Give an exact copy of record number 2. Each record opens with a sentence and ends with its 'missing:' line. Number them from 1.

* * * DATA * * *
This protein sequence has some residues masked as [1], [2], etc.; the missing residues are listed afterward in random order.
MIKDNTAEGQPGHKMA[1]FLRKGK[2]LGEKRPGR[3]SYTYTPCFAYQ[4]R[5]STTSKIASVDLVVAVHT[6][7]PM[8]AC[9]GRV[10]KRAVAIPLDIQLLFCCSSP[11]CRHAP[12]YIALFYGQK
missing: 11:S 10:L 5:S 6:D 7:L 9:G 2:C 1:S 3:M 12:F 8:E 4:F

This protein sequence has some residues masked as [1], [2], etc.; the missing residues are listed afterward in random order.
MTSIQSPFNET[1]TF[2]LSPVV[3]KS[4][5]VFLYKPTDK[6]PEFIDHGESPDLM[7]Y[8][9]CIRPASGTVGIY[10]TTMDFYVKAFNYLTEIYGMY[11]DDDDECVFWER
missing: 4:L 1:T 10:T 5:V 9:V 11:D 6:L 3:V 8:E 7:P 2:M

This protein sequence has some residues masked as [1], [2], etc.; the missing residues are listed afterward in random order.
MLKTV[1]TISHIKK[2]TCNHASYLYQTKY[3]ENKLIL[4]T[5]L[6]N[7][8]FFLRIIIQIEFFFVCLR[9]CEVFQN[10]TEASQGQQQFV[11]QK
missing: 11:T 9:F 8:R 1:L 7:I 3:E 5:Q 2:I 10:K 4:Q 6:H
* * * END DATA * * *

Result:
This protein sequence has some residues masked as [1], [2], etc.; the missing residues are listed afterward in random order.
MTSIQSPFNET[1]TF[2]LSPVV[3]KS[4][5]VFLYKPTDK[6]PEFIDHGESPDLM[7]Y[8][9]CIRPASGTVGIY[10]TTMDFYVKAFNYLTEIYGMY[11]DDDDECVFWER
missing: 4:L 1:T 10:T 5:V 9:V 11:D 6:L 3:V 8:E 7:P 2:M